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Labs that are doing work related to diversity


Child Study Center

The Child Study Center (CSC) is a specialty research, service, and training facility devoted to the comprehensive assessment, treatment, prevention, and understanding of problems of childhood and adolescence.


Autism-Spectrum Disorder

Angela Scarpa, John Richey, and Tom Ollendick conduct research on autism-spectrum disorder (ASD), an example of neuro-diversity. Scarpa, as Director of the VT Center for Autism Research (VTCAR), is extending both outreach and research to rural Appalachia, addressing disparities in access to resources related to both social class and geographic location.

Learn about VTCAR research projects  

More about Department Research  


Girls Launch! Connects Female Scientists and Children through ICAT Funded Project

Girls Launch!, an IRB-approved project obtained by research assistant professor Vanessa Diaz, connects women researchers with kindergarten children, allowing the children to learn more about science through engaging hands-on activities.  With a grant from the Institute for Creativity, Arts, and Technology (ICAT), this Center for Communicating Science and Department of Psychology project also allowed 10 graduate students to create kindergarten-friendly videos related to their research. During the second and third years, the project was expanded to an investigation of gender-based stereotypes.

Learn more about the Girls Launch! project.



Other Faculty Research

Craig and Sharon Ramey conduct research on early intervention for at-risk children, who are often challenged by poverty.

With Tom Ollendick and collaborators Emily Satterwhite (Appalachian Studies) and Katie Carmichael (English), Julie Dunsmore is extending her research on parental emotion socialization within racial/ethnic and cultural contexts to rural Appalachia.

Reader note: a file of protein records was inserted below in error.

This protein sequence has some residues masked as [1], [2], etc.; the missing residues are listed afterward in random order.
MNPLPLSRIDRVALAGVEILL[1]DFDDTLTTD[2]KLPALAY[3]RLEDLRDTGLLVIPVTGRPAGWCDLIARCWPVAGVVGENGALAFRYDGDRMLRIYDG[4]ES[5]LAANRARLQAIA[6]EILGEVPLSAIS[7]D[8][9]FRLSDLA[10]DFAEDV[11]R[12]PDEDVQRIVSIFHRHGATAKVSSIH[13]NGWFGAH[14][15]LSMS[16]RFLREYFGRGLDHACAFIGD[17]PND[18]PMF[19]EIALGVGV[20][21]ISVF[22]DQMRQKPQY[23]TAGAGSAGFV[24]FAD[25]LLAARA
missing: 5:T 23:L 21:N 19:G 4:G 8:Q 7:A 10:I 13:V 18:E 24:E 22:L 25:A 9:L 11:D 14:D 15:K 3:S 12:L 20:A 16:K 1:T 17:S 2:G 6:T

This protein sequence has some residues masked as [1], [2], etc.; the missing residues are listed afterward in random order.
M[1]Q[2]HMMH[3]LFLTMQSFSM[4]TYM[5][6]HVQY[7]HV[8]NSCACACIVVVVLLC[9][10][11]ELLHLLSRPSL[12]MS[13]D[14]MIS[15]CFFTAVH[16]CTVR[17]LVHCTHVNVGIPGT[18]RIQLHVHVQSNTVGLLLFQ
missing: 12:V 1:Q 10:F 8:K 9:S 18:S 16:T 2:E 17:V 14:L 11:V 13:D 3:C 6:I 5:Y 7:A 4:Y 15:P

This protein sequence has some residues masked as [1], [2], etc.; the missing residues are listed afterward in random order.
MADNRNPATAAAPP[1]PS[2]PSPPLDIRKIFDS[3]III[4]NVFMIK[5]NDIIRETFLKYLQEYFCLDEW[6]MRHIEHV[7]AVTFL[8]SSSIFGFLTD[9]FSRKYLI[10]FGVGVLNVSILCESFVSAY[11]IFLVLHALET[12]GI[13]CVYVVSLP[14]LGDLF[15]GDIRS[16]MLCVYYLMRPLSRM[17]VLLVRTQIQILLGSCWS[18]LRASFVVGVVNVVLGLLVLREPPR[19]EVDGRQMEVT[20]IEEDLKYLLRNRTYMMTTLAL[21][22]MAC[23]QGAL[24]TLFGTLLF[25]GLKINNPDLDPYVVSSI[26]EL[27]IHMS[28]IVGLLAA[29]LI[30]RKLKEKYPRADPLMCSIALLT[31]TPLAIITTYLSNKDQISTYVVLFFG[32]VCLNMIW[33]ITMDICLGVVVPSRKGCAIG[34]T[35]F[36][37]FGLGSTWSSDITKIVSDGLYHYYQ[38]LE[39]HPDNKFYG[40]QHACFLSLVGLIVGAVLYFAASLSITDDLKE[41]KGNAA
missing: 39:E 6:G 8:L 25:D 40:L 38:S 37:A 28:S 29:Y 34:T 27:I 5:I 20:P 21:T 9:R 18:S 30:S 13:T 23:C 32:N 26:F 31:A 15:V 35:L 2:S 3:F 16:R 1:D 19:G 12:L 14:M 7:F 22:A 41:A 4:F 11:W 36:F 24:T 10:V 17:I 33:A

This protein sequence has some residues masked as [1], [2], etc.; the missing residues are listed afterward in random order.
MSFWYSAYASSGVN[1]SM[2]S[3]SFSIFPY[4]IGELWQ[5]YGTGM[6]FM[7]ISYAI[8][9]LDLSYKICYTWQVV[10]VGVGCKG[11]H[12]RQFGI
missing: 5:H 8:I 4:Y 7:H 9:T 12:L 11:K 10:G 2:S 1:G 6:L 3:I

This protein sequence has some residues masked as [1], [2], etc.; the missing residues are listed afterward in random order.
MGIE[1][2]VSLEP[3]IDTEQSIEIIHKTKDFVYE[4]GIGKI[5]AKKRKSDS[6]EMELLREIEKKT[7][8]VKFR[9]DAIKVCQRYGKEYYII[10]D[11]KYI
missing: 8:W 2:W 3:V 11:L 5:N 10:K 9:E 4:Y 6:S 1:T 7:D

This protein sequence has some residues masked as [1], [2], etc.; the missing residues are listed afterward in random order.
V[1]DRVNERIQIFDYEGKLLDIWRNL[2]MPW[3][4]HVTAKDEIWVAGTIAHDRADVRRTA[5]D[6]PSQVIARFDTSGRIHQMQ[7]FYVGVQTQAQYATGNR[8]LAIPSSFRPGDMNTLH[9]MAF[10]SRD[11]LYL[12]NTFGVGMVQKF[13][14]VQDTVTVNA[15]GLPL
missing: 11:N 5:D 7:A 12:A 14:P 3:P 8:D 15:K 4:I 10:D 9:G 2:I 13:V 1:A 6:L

Russell Jones’ research addresses racial disparities in mental health and treatment, specifically with regard to trauma. His work also touches on issues specific to veterans.

Kristin Peviani, a graduate student in our Developmental Science program, conducted her thesis on “Longitudinal Associations among Adolescent Socioeconomic Deprivation, Delay Discounting, and Substance Use” (Jungmeen Kim-Spoon, chair; Brooks King-Casas and Warren Bickel, committee members).

Jungmeen Kim-Spoon’s lab has collaborated with B2B and  Multicultural Academic Opportunities Program (MAOP) in providing graduate student mentorship to underrepresented undergraduates over the past 2 summers. This has resulted in students presenting their research at the annual VT Undergraduate Symposium. Martha-Ann Bell’s lab has been involved in this partnership as well.

Neil Hauenstein and his lab are in the process of validating an instrument that measures racism and attitudes on White Privilege, and another on measuring sexism through an individual’s behavioral intentions.

Dr. Diaz’s research focuses on bilingual children’s language, cognitive, and socio-cognitive development, as well as their academic achievement.